A multidimensional algorithm could help clinicians diagnose gout in primary care and urgent care settings, according to a review published in the Annals of Internal Medicine.

Sydne J. Newberry, PhD, from the RAND Corporation, and colleagues, examined the accuracy of clinical tests and classification algorithms compared with a reference standard of monosodium urate (MSU) crystals in joint aspirate for diagnosing gout. The review was conducted to support an American College of Physicians (ACP) clinical practice guideline.

The researchers used data from electronic databases, including PubMed, EMBASE, the Cochrane Library, and the Web of Science, through February 29, 2016. They analyzed 21 studies that included participants with joint inflammation and no previous definitive gout diagnosis who had an MSU analysis of joint aspirate.

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The data showed that recent algorithms that included clinical, laboratory, and imaging criteria demonstrated good sensitivity up to 88% and fair to good specificity up to 96% for diagnosing gout, with moderate strength of evidence. In 3 studies that examined dual-energy computed tomography (DECT), the researchers found sensitivities of 85% to 100% and specificities of 83% to 92% for diagnosing gout.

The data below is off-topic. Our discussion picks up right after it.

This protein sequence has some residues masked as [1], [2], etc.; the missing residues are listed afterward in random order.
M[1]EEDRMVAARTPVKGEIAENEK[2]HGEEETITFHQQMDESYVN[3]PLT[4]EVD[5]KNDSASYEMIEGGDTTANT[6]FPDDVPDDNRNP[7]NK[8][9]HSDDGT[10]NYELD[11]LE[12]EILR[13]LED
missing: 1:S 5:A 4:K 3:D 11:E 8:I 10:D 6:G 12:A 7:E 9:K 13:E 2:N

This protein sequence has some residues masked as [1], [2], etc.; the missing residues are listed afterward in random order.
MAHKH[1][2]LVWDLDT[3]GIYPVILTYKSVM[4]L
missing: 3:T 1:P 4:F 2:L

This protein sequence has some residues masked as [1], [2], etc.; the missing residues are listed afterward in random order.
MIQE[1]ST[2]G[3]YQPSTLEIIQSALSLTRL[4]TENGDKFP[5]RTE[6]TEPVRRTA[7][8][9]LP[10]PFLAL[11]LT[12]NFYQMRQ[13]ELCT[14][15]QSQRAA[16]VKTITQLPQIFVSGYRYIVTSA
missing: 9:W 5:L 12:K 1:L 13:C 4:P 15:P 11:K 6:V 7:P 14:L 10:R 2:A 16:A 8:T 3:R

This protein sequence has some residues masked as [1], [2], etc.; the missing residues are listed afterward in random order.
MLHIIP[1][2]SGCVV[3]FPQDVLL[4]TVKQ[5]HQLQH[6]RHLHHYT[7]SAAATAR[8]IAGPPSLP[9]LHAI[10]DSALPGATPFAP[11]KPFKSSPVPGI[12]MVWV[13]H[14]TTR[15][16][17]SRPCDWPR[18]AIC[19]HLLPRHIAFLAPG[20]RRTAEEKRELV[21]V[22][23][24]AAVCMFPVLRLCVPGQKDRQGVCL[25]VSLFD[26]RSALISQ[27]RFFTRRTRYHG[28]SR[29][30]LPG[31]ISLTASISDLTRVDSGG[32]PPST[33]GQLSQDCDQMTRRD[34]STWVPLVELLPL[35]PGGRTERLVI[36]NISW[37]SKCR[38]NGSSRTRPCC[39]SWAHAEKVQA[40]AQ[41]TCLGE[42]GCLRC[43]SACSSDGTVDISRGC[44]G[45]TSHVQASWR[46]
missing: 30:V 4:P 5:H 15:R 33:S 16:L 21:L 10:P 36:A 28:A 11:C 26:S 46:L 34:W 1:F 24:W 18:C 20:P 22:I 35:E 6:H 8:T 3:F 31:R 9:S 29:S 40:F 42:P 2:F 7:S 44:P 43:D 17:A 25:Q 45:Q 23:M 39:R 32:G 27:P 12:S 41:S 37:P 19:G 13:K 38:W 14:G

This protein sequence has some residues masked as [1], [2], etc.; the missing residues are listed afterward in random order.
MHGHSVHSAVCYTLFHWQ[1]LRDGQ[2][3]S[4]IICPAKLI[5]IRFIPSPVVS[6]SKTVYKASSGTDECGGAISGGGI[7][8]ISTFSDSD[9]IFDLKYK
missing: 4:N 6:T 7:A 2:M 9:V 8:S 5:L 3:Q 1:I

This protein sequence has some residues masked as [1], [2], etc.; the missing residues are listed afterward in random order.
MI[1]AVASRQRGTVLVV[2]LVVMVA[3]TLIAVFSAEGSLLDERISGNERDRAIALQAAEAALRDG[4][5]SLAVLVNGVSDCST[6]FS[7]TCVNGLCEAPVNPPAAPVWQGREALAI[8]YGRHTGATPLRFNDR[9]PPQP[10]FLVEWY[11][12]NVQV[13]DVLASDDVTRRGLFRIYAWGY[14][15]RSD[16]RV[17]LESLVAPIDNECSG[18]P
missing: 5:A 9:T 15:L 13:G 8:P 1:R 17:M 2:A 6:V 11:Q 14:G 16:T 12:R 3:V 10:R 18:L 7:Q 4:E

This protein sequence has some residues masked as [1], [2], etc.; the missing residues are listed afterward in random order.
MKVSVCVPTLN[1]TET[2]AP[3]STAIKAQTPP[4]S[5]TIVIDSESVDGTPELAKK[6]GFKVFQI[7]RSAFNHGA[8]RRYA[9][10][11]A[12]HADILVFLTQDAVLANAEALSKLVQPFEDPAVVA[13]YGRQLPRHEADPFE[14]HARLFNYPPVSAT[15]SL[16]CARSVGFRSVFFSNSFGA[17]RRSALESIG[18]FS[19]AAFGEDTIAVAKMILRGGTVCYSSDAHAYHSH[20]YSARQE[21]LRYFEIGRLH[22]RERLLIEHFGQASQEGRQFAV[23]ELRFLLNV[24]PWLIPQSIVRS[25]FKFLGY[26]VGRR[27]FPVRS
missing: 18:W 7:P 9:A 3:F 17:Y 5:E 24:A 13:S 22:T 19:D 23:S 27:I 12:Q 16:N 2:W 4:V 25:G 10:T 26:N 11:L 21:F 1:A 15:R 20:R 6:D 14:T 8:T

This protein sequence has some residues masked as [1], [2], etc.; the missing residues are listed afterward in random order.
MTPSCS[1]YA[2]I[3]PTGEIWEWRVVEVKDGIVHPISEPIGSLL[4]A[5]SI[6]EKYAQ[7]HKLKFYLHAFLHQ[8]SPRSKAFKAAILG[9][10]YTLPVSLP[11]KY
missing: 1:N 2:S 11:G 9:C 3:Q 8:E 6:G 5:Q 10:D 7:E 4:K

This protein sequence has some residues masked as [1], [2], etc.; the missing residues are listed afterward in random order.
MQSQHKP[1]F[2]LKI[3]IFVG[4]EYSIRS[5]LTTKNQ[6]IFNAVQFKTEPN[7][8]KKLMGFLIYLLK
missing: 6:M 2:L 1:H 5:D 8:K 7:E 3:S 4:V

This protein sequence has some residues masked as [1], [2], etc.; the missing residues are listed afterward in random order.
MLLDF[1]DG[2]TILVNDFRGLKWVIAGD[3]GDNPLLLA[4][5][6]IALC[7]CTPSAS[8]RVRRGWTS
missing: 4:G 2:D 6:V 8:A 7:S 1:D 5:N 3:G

In addition, 6 studies that examined ultrasonography showed sensitivities of 37% to 100% and specificities of 68% to 97%. Results were dependent on the ultrasonography signs assessed (pooled sensitivity and specificity for the double contour sign: 74% and 88%, respectively).

“The results of studies assessing the sensitivity and specificity of various clinical algorithms for gout diagnosis or classification suggest that these instruments show promise for providing at least a provisional gout diagnosis in patients who present with signs of early-stage disease, who are most likely to be seen in primary, urgent, and emergency care settings,” the authors wrote.

“Imaging methods, such as ultrasonography and DECT, also seem favorable for gout diagnosis, but primary and urgent care settings may lack access to such equipment or the expertise necessary to use these techniques.”


  1. Newberry SJ, Fitzgerald JD, Motala A, et al. Diagnosis of gout: A systematic review in support of an American College of Physicians clinical practice guideline. Ann Intern Med. 2016. doi: 10.7326/M16-0462.